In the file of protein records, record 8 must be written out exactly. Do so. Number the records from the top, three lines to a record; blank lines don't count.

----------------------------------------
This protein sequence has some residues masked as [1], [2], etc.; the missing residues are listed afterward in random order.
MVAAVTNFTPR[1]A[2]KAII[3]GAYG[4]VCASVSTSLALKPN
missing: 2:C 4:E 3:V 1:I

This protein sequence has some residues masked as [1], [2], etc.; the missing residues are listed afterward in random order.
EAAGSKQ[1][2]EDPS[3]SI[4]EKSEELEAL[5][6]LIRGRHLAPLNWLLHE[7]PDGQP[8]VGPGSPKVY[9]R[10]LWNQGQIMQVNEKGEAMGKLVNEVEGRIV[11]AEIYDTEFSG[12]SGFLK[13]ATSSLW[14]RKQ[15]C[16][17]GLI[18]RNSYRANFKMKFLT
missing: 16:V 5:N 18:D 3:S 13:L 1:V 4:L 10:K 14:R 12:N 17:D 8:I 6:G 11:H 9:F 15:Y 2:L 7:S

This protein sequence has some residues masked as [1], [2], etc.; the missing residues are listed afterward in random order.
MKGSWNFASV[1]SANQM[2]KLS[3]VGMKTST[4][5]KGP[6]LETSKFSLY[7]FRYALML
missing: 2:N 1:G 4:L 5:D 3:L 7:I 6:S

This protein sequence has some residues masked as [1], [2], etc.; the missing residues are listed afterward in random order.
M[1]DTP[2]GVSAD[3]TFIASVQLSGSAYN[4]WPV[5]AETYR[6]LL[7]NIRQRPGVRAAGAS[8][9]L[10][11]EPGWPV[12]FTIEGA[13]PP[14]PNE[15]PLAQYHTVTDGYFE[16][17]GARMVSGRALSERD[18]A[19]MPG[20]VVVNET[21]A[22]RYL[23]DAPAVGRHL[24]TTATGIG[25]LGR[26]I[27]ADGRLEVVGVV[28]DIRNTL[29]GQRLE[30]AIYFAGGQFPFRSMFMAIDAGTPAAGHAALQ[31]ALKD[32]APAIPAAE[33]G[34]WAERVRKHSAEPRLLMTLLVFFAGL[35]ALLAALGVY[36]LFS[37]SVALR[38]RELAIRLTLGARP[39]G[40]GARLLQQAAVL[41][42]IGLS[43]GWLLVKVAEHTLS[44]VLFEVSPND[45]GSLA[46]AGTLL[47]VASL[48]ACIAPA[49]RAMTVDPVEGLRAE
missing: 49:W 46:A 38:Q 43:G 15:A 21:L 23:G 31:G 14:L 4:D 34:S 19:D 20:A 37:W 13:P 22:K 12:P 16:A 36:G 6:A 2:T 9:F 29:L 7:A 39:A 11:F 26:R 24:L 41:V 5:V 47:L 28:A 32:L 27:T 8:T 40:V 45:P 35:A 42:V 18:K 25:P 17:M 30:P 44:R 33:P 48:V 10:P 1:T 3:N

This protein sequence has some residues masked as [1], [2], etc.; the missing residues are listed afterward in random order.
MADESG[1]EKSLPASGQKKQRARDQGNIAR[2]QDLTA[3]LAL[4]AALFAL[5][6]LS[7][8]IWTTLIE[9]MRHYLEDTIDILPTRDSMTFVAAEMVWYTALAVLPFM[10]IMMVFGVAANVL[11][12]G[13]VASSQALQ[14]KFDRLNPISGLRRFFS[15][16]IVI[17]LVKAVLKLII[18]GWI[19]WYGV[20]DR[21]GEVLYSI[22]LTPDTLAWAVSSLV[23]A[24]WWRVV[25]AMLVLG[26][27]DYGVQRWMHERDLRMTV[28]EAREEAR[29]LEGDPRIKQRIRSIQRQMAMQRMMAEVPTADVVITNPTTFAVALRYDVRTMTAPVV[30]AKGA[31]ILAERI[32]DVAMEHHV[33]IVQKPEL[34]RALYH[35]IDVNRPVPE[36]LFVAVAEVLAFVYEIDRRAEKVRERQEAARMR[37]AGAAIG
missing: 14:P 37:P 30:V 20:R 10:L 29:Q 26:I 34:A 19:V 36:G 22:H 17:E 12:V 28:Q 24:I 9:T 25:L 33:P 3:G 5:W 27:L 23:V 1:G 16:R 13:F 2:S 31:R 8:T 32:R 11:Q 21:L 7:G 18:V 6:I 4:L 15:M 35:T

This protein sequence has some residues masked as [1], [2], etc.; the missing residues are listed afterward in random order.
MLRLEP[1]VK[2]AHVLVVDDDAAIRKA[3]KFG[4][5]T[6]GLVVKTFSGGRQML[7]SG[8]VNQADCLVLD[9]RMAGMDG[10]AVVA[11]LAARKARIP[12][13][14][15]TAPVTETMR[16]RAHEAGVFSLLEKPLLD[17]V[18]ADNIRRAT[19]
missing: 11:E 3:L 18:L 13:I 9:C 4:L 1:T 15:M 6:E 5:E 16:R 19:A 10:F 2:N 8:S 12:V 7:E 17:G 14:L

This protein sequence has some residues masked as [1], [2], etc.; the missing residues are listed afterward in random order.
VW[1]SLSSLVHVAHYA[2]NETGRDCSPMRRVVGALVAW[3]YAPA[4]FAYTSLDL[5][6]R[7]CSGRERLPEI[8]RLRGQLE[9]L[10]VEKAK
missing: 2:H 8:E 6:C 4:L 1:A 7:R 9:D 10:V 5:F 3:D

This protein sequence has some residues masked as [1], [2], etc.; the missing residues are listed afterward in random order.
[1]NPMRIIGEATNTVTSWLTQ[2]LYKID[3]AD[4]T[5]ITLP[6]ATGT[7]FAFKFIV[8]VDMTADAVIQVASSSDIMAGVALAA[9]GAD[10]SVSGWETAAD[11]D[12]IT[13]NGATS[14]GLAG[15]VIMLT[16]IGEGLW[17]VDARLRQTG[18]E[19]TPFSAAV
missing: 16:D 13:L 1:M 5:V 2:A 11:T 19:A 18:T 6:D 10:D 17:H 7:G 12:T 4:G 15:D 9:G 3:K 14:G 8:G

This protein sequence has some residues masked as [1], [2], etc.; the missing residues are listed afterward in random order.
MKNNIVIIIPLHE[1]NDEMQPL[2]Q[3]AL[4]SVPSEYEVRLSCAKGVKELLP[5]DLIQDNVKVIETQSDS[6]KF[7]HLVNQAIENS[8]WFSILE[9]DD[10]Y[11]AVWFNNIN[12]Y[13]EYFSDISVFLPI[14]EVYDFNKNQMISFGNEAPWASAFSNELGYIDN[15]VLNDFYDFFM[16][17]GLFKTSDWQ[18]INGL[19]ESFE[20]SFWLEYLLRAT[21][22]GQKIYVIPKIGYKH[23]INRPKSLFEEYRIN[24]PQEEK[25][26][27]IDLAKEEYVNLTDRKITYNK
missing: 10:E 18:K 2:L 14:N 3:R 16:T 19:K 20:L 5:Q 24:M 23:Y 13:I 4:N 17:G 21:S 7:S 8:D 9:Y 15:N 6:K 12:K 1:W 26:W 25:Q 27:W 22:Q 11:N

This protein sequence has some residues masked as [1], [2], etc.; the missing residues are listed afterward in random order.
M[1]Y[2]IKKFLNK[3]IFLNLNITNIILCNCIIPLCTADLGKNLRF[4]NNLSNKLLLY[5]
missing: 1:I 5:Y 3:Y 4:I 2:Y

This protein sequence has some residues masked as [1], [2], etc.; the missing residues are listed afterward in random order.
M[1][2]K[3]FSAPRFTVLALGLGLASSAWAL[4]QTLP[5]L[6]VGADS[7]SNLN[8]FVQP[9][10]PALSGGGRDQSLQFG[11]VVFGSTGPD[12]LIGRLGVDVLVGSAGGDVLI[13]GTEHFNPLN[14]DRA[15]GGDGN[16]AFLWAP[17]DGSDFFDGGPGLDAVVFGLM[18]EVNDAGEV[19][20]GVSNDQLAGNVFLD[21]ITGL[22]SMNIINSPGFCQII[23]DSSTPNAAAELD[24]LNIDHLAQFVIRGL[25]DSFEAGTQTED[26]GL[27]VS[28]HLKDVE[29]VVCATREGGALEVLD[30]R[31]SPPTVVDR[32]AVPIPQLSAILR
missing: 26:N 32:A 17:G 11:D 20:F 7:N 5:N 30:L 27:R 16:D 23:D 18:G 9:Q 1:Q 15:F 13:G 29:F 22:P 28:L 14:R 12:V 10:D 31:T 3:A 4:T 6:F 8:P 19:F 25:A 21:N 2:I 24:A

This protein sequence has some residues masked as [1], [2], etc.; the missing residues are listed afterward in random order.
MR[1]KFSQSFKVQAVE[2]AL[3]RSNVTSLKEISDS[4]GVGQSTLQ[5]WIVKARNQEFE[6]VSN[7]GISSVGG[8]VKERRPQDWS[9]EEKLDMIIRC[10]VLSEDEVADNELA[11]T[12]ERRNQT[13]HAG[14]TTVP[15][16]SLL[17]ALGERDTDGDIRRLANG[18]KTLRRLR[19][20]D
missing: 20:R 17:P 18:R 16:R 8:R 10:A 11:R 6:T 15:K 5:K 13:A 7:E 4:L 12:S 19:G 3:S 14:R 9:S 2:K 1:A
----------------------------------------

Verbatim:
This protein sequence has some residues masked as [1], [2], etc.; the missing residues are listed afterward in random order.
[1]NPMRIIGEATNTVTSWLTQ[2]LYKID[3]AD[4]T[5]ITLP[6]ATGT[7]FAFKFIV[8]VDMTADAVIQVASSSDIMAGVALAA[9]GAD[10]SVSGWETAAD[11]D[12]IT[13]NGATS[14]GLAG[15]VIMLT[16]IGEGLW[17]VDARLRQTG[18]E[19]TPFSAAV
missing: 16:D 13:L 1:M 5:V 2:A 11:T 19:A 18:T 6:D 10:D 17:H 7:G 12:T 4:G 15:D 9:G 3:K 14:G 8:G